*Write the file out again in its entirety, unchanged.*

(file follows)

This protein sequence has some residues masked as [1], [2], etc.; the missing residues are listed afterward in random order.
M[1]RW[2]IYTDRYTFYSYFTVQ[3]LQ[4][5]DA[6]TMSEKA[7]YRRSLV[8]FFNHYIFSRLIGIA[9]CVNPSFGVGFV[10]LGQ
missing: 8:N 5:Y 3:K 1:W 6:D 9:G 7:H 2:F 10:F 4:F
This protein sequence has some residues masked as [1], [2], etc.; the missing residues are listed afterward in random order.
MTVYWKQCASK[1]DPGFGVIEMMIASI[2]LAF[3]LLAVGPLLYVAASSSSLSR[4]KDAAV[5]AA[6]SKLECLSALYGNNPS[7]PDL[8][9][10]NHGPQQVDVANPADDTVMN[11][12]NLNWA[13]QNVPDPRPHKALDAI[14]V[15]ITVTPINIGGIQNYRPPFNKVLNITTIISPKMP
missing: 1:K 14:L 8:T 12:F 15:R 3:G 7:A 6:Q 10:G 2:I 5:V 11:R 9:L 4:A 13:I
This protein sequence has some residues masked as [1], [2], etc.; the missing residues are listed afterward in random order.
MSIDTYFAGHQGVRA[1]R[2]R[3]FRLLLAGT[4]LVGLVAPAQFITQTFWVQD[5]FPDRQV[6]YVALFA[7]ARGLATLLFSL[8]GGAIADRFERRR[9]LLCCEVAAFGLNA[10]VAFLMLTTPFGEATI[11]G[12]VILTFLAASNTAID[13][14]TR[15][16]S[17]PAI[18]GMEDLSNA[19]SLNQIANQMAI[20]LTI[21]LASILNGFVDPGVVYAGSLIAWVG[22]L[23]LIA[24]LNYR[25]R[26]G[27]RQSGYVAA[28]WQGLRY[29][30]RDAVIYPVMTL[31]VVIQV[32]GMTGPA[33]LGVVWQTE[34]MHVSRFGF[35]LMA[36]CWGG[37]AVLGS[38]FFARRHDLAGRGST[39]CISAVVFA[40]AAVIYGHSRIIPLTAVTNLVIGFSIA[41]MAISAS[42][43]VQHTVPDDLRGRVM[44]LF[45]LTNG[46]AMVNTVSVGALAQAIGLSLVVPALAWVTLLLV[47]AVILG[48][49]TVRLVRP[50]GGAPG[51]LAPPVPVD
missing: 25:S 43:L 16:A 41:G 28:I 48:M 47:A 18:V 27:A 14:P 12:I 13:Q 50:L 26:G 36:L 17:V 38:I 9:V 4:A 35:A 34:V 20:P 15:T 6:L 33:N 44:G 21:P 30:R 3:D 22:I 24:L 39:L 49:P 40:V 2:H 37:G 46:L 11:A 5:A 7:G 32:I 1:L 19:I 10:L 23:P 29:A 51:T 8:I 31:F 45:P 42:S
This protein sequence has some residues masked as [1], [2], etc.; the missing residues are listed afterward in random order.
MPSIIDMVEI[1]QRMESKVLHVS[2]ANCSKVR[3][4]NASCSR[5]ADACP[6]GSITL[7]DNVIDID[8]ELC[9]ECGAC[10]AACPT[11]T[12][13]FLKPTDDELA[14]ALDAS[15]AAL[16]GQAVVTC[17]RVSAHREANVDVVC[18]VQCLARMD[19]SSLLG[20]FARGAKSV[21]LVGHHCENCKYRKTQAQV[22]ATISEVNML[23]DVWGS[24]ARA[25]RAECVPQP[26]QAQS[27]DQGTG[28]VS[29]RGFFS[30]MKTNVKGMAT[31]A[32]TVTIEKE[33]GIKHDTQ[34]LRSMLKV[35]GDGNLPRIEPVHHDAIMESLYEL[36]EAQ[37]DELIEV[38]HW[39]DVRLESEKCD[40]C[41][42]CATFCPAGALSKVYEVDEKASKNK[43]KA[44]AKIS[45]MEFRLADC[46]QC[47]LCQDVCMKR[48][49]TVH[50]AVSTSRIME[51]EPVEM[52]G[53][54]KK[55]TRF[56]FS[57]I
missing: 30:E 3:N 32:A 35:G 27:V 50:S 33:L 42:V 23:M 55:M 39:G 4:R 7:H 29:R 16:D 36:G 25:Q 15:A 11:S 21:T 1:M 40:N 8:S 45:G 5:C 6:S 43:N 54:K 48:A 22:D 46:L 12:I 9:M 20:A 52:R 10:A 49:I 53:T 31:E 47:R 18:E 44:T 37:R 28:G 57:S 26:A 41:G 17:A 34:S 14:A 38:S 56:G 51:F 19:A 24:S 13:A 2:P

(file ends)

This protein sequence has some residues masked as [1], [2], etc.; the missing residues are listed afterward in random order.
M[1]RW[2]IYTDRYTFYSYFTVQ[3]LQ[4][5]DA[6]TMSEKA[7]YRRSLV[8]FFNHYIFSRLIGIA[9]CVNPSFGVGFV[10]LGQ
missing: 8:N 5:Y 3:K 1:W 6:D 9:G 7:H 2:F 10:F 4:F
This protein sequence has some residues masked as [1], [2], etc.; the missing residues are listed afterward in random order.
MTVYWKQCASK[1]DPGFGVIEMMIASI[2]LAF[3]LLAVGPLLYVAASSSSLSR[4]KDAAV[5]AA[6]SKLECLSALYGNNPS[7]PDL[8][9][10]NHGPQQVDVANPADDTVMN[11][12]NLNWA[13]QNVPDPRPHKALDAI[14]V[15]ITVTPINIGGIQNYRPPFNKVLNITTIISPKMP
missing: 1:K 14:L 8:T 12:F 15:R 3:G 7:A 6:Q 10:G 2:I 5:V 11:R 9:L 4:A 13:I
This protein sequence has some residues masked as [1], [2], etc.; the missing residues are listed afterward in random order.
MSIDTYFAGHQGVRA[1]R[2]R[3]FRLLLAGT[4]LVGLVAPAQFITQTFWVQD[5]FPDRQV[6]YVALFA[7]ARGLATLLFSL[8]GGAIADRFERRR[9]LLCCEVAAFGLNA[10]VAFLMLTTPFGEATI[11]G[12]VILTFLAASNTAID[13][14]TR[15][16]S[17]PAI[18]GMEDLSNA[19]SLNQIANQMAI[20]LTI[21]LASILNGFVDPGVVYAGSLIAWVG[22]L[23]LIA[24]LNYR[25]R[26]G[27]RQSGYVAA[28]WQGLRY[29][30]RDAVIYPVMTL[31]VVIQV[32]GMTGPA[33]LGVVWQTE[34]MHVSRFGF[35]LMA[36]CWGG[37]AVLGS[38]FFARRHDLAGRGST[39]CISAVVFA[40]AAVIYGHSRIIPLTAVTNLVIGFSIA[41]MAISAS[42][43]VQHTVPDDLRGRVM[44]LF[45]LTNG[46]AMVNTVSVGALAQAIGLSLVVPALAWVTLLLV[47]AVILG[48][49]TVRLVRP[50]GGAPG[51]LAPPVPVD
missing: 25:S 43:L 16:A 41:G 28:I 48:M 47:A 18:V 27:A 14:P 12:I 13:Q 50:L 26:G 36:L 17:V 38:I 9:V 4:A 35:A 34:V 20:P 15:T 6:L 33:N 44:G 21:P 30:R 3:D 22:I 24:L 39:L 49:P 40:V 2:H 37:G 46:L 11:A 5:A 7:G 32:I 1:L 19:I 10:L 23:P 29:A 51:T 8:I 31:F 45:P 42:S
This protein sequence has some residues masked as [1], [2], etc.; the missing residues are listed afterward in random order.
MPSIIDMVEI[1]QRMESKVLHVS[2]ANCSKVR[3][4]NASCSR[5]ADACP[6]GSITL[7]DNVIDID[8]ELC[9]ECGAC[10]AACPT[11]T[12][13]FLKPTDDELA[14]ALDAS[15]AAL[16]GQAVVTC[17]RVSAHREANVDVVC[18]VQCLARMD[19]SSLLG[20]FARGAKSV[21]LVGHHCENCKYRKTQAQV[22]ATISEVNML[23]DVWGS[24]ARA[25]RAECVPQP[26]QAQS[27]DQGTG[28]VS[29]RGFFS[30]MKTNVKGMAT[31]A[32]TVTIEKE[33]GIKHDTQ[34]LRSMLKV[35]GDGNLPRIEPVHHDAIMESLYEL[36]EAQ[37]DELIEV[38]HW[39]DVRLESEKCD[40]C[41][42]CATFCPAGALSKVYEVDEKASKNK[43]KA[44]AKIS[45]MEFRLADC[46]QC[47]LCQDVCMKR[48][49]TVH[50]AVSTSRIME[51]EPVEM[52]G[53][54]KK[55]TRF[56]FS[57]I
missing: 30:E 3:N 32:A 35:G 27:V 50:S 33:L 42:V 23:M 55:M 39:G 4:R 7:H 29:R 16:D 36:G 25:Q 15:A 11:S 21:T 1:M 40:N 8:S 45:G 5:C 6:S 43:N 54:K 48:A 22:D 46:L 12:I 9:M 20:A 52:R 10:A 49:I 53:T 31:E 47:R 18:E 44:T 37:R 28:G 57:S 26:A 41:G 17:A 34:S 14:A 38:S 56:G 51:F 19:A 24:S 13:A 2:P